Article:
The CJN Magazine Summer 2022

Page 26

Ilana Zackon as Isabelle and Jahlani Knorren as Patrick in Mazel Tov. (Photo credit: Maxime Boisvert)

Ilana Zackon explains her return to the stage The CJN’s nomadic columnist and Bonjour Chai podcaster is also a multidisciplinary performer—who scored her first major role since the pandemic fell in a different kind of Jewish play. 26


ourning the end of a play’s run is kind of like mourning a person—only you don’t sit shiva for seven days and no one says,“Sorry for your loss.” I spent six weeks this spring immersed in Infinitheatre’s production of Mazel Tov. It’s a dark comedy, or some would say drama with comedic undertones (when I say dark I mean dark), written by French-Canadian playwright Marc-André Thibeault. Why would a Quebecois write a play about Jews? Good question!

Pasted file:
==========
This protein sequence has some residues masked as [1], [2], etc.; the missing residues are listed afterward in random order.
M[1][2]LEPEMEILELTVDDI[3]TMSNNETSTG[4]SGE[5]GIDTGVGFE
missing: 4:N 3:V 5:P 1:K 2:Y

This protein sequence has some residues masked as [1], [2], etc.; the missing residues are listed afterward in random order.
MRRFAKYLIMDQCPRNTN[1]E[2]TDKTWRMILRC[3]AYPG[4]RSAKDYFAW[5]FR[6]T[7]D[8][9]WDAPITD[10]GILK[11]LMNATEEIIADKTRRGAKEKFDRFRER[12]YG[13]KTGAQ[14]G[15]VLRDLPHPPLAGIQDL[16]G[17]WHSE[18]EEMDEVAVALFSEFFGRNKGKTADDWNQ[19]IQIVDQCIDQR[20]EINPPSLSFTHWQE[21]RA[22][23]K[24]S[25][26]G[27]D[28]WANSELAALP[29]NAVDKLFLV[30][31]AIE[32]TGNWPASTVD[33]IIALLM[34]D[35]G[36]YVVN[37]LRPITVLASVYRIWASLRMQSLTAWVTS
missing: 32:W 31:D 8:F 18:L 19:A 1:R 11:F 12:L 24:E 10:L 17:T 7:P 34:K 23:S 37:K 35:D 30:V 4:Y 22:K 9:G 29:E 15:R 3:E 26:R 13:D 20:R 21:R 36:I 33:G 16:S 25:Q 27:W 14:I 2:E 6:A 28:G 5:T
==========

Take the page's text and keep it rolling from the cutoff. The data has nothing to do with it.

Thibeault was working on some plays in the Jewish community, and this led him to writing what is now the play’s first scene. He initially thought of it as a short performance and then kept asking himself, “And then what? And then what?” Next thing he knew, the notion of a 15-minute play became a full-length show. My director, Jewish Montreal local Ellen David, saw its 2017 premiere at Theatre Prospero. It was then a French play called Mazal Tov. (The original French production